Physiological Responses to Carbohydrate Overfeeding

Research output: Contribution to journalArticlepeer-review

Abstract

Purpose of Review: To consider emerging research into the physiological effects of excessive dietary carbohydrate intake, with a particular focus on interactions with physical activity.
Recent Findings: A single episode of massive carbohydrate overload initiates physiological responses to stimulate additional peptide hormone secretion by the gut and the conversion of carbohydrate into lipid by the intestine, liver and adipose tissue. These acute responses maintain glycaemic control both via increased oxidation of carbohydrate (rather than lipid) and via non-oxidative disposal of surplus carbohydrate into endogenous glycogen and lipid storage depots. Sustained carbohydrate overfeeding therefore results in a chronic accumulation of lipid in the liver, skeletal muscle and adipose tissue, which can impair insulin sensitivity and cardiometabolic health in general. Beyond any direct effect of such lipid deposition on body mass/composition, there is not yet clear evidence of physiologically meaningful metabolic or behavioural adaptations to carbohydrate overfeeding in terms of other components of energy balance. However, regular physical exercise can mitigate the negative health effects of carbohydrate overfeeding, independent of any effect on the net carbohydrate surplus.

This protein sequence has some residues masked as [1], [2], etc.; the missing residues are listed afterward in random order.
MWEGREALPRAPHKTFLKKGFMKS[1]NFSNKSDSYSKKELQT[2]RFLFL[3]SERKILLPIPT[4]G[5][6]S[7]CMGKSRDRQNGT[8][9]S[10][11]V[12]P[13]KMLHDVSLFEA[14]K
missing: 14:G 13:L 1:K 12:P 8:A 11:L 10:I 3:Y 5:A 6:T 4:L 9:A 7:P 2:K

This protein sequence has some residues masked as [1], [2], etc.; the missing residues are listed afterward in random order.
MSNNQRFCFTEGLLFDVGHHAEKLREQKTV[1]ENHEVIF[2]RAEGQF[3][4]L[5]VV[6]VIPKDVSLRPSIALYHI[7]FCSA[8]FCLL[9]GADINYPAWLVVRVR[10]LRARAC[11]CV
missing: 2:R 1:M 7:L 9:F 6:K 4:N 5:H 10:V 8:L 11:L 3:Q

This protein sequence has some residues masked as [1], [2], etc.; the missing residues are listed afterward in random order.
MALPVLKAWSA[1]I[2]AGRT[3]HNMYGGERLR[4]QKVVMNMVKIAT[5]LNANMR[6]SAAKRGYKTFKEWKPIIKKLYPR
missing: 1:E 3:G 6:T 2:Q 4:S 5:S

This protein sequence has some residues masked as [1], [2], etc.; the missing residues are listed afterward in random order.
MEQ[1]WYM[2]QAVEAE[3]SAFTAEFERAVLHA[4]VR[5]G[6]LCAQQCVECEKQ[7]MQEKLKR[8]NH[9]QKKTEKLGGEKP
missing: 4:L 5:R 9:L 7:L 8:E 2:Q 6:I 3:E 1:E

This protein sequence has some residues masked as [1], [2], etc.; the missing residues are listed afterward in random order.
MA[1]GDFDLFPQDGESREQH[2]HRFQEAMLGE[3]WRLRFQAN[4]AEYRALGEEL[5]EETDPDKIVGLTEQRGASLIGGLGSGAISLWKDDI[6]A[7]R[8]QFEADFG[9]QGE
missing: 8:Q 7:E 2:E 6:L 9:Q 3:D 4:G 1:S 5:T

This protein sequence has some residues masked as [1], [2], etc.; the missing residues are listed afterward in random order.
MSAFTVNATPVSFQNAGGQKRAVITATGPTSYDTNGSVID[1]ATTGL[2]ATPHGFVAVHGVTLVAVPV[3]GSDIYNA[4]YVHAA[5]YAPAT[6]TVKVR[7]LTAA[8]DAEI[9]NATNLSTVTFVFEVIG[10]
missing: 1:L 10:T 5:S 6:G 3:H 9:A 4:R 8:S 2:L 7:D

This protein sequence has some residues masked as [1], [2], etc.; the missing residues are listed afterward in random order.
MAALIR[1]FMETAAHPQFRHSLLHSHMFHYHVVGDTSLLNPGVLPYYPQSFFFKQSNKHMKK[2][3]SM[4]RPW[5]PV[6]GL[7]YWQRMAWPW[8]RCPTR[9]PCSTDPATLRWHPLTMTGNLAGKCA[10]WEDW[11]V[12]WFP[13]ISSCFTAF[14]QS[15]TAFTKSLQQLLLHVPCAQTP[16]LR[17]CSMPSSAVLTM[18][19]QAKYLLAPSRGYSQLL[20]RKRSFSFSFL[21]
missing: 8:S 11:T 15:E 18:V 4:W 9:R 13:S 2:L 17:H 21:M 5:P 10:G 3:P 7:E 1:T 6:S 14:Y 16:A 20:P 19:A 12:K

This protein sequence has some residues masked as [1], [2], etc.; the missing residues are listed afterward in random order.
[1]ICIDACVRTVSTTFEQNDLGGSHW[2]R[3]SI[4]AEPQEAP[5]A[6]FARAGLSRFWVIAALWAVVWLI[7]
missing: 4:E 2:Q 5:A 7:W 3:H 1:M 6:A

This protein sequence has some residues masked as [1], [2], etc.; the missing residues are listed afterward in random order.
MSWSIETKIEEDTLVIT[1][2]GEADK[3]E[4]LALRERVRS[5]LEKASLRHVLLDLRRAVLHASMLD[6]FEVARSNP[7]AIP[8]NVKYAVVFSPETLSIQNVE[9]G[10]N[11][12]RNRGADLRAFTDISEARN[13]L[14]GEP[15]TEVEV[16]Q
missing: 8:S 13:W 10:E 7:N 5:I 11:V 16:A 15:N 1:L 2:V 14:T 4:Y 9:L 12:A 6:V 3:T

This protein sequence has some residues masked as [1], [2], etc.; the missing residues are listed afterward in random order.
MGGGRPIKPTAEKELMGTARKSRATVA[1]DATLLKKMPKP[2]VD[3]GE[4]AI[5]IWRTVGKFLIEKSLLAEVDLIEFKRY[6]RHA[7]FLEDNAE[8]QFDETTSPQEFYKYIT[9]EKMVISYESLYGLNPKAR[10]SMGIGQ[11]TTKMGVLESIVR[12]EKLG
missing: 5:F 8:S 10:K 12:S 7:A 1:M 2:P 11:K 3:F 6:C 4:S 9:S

Summary: Research in this area has advanced understanding regarding the mechanisms of weight-gain and associated health outcomes within the modern context of an abundant supply of dietary carbohydrate.
Original languageEnglish
JournalCurrent Opinion in Clinical Nutrition and Metabolic Care
Publication statusAcceptance date - 25 Mar 2021

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